I’ve joked that before I started writing this blog I didn’t know that the words “urban” and “design” went together. I wasn’t really joking. I’m not sure most people commonly used the word “design” a decade or so. Now we run into graphic design, urban design, interior design, landscape design, fashion design and more, all the time. It seems design is being talked about at every turn.
But what is it and how can we tell if it is good? Specifically considering urban design, what does that mean? What makes us love certain cities and want to return to enjoy them again and again? What urban spaces do you love locally and why? As we build our city at an ever-increasing pace, are we maintaining the attraction and building on it or are we diminishing it? It’s important that we pay attention because we are building our grand-children’s Knoxville.
The website Urban Design says that urban design, “involves the design and coordination of all that makes up cities and towns.” That’s pretty general, but it lists five included and critical elements: Buildings, Public Space, Streets, Transport and Landscape. Of course, they all flow together to give us that good feeling of place that makes us want to return.
Well designed buildings and groups of buildings work together to create a sense of place . . . Great public spaces are the living room of the city – the place where people come together to enjoy the city and each other . . . Streets are the connections between spaces and places, as well as being spaces themselves . . . The pattern of the street network is part of what defines a city and what makes each city unique . . .
Transport systems connect the parts of cities and help shape them, and enable movement throughout the city. The best cities are the ones that elevate the experience of the pedestrian while minimizing the dominance of the private automobile . . . The landscape is the green part of the city that weaves throughout – in the form of urban parks, street trees, plants, flowers, and water in many forms. The landscape helps define the character and beauty of a city and creates soft, contrasting spaces and elements.
That helps, but the devil is you know where. What is a “well designed building?” Who decides if the buildings “work together?” And on it goes. Describing good urban design or something specific like “well designed buildings” is difficult for most of us. We love Savannah, Charleston, New Orleans, San Francisco, New York, London, Paris and more. Something feels right. Something feels alive. Articulating what gives us those positive feelings and producing that in our own new construction is elusive at best.
An archived article from a now inactive website devoted to design, A Dash of Design tackled the subject by listing the Top Ten Indicators of Good Urban Design. You can read their entire list there, but they emphasize that a “space becomes a place,” and that any construction or design takes into account the history and landscape of its location. Mixed use and “cohesion, not uniformity” are cited as critical elements. Mixed use because it keeps the area alive all day and night and the structures must work together, but not be the same.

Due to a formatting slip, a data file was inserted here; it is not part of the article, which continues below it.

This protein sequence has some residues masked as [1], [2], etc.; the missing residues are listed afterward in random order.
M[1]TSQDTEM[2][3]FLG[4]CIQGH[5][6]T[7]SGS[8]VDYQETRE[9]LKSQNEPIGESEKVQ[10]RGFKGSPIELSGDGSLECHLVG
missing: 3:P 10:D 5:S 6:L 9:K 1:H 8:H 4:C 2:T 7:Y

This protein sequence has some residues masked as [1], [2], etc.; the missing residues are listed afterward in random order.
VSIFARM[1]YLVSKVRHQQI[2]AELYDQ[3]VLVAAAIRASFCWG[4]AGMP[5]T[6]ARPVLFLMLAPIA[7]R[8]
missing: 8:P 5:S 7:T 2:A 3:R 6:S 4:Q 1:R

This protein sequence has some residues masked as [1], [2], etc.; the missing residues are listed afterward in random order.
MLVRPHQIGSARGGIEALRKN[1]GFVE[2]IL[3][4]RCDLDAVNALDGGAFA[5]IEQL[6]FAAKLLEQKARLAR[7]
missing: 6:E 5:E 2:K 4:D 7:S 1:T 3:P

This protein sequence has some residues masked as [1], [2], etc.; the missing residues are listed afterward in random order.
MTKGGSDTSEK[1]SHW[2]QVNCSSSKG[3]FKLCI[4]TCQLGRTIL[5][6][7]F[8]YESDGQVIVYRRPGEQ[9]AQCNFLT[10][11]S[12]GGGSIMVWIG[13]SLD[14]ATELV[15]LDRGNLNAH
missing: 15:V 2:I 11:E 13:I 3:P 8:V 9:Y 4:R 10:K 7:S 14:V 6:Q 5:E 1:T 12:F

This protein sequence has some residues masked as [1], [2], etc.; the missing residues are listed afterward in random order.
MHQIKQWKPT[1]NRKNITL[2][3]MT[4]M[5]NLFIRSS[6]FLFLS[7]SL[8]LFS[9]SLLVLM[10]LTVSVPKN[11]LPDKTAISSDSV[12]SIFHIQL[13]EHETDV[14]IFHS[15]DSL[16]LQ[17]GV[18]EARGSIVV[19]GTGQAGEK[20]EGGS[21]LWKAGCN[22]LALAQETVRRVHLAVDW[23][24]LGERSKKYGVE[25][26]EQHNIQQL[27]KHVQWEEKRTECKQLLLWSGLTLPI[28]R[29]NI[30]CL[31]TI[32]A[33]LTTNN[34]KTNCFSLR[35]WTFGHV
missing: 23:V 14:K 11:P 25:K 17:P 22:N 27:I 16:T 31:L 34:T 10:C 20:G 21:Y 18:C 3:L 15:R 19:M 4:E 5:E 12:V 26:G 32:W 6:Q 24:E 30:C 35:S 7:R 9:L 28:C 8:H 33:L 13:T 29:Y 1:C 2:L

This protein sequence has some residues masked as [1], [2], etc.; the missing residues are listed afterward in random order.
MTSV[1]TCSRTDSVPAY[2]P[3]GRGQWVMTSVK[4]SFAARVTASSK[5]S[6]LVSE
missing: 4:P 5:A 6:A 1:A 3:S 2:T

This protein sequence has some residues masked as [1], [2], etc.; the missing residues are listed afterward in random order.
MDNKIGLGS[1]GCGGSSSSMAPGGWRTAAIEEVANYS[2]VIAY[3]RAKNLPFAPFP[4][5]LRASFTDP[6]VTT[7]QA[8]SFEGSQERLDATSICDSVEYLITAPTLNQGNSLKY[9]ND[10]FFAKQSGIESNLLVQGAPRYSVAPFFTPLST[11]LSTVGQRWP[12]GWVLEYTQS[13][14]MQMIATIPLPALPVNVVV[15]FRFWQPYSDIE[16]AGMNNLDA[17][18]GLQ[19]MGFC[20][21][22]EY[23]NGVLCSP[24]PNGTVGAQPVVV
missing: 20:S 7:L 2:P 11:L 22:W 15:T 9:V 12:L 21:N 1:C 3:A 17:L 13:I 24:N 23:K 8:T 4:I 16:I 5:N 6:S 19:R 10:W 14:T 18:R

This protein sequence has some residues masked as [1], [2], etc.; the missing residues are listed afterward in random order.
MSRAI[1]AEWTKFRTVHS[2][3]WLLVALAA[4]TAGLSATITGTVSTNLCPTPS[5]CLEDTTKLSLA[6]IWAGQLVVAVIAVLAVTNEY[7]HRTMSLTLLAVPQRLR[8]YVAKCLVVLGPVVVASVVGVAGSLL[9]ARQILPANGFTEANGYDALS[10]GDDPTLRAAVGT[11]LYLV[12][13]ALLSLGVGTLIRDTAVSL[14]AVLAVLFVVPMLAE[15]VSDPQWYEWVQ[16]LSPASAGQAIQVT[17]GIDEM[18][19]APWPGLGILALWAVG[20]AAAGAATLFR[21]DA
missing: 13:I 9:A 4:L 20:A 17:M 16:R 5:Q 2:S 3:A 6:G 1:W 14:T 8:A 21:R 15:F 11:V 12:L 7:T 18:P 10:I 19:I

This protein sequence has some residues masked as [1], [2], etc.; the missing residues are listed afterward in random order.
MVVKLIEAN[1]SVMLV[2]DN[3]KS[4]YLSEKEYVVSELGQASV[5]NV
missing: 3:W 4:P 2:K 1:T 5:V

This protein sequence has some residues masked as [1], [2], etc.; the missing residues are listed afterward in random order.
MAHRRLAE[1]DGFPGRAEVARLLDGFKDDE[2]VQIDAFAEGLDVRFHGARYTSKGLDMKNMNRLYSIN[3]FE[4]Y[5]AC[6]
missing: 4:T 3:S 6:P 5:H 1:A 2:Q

They also emphasize economic viability. A pie in the sky design that never happens just wastes our time, while a building simply built to maximize short-term profits is very unlikely to include good design. They also feel well-designed development considers groups which are diverse economically and otherwise, is “environmentally conscious” and “focuses on the people, not the car.”
Not all new construction is equally successful in checking off these boxes. Is a building interesting to look at? Does it draw in pedestrians or send a signal to keep moving to a more interesting spot? Does it work well with the buildings around it or is it out of place? Is it quality construction or will it be falling apart in fifteen years after the developers have made their money and moved on?
It’s hard for those of us who aren’t developers or architects and have little-to-no knowledge of the construction process to master enough of the information to know good design when we see it and to insist on it for our city. Are the current large projects good design? If not, what are we going to do about it? Are our mayoral candidates and city council members looking for ways to ensure that development is high quality? Is that something they pay attention to? How can we make sure that happens going forward?
The latest example is the northwest corner of Summit Hill Drive and Gay Street. What happens there will likely be the last thing that happens to that block in our lifetime, so it needs to be good. That spot connects “uptown and the Old City. It continues our grandest street. It’s a lifeline to the 100 block of Gay Street. It’s across the street from the spot many of our visitors start. Will we accept “good enough” or demand excellence?
Re-Code Knoxville isn’t a design plan, but it does get at some of these questions. I talked to Gerald Green, Executive Director of the Knoxville/Knox County Planning Agency (formerly Metropolitan Planning Commission) this past Sunday on KnoxCentric (WUTK, 90.3 FM, Sunday Mornings at 10:00 AM) about Recode, but also about what makes good urban design. Listen to the podcast and join me in demanding excellence for our amazing little city.